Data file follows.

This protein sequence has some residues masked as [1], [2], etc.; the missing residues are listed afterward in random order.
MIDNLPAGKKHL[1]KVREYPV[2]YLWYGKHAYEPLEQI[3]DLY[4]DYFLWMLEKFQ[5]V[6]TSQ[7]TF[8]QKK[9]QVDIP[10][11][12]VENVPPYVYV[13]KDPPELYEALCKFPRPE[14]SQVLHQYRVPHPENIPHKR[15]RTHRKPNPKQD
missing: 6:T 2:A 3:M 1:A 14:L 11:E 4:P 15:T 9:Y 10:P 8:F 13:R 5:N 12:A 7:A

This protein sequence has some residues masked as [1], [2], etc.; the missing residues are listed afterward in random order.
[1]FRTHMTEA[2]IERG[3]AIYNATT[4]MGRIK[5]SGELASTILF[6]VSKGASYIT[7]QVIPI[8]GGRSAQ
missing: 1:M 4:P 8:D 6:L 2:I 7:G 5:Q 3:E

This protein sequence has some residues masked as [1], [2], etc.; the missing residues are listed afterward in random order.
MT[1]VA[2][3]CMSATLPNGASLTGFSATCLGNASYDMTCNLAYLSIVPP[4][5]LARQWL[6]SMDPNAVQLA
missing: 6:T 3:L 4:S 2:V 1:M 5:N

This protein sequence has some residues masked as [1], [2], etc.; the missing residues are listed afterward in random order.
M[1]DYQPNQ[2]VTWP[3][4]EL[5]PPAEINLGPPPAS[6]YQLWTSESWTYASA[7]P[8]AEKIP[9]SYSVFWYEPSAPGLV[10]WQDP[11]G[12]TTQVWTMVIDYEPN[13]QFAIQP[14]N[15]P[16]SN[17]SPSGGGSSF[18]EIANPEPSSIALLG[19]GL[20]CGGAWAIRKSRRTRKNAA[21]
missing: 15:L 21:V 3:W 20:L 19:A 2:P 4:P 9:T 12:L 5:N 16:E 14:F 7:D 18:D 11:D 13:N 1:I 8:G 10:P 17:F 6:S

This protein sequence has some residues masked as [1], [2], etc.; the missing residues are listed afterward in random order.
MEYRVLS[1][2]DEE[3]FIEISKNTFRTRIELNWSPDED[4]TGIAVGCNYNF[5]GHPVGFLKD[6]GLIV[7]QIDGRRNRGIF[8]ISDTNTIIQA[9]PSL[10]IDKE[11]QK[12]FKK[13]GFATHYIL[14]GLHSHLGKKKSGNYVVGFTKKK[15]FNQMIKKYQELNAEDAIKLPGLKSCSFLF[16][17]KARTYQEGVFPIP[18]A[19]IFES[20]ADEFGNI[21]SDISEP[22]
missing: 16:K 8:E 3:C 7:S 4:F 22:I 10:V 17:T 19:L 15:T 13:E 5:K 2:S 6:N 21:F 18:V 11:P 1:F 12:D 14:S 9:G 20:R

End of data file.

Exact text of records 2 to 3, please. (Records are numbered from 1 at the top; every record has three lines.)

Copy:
This protein sequence has some residues masked as [1], [2], etc.; the missing residues are listed afterward in random order.
[1]FRTHMTEA[2]IERG[3]AIYNATT[4]MGRIK[5]SGELASTILF[6]VSKGASYIT[7]QVIPI[8]GGRSAQ
missing: 1:M 4:P 8:D 6:L 2:I 7:G 5:Q 3:E

This protein sequence has some residues masked as [1], [2], etc.; the missing residues are listed afterward in random order.
MT[1]VA[2][3]CMSATLPNGASLTGFSATCLGNASYDMTCNLAYLSIVPP[4][5]LARQWL[6]SMDPNAVQLA
missing: 6:T 3:L 4:S 2:V 1:M 5:N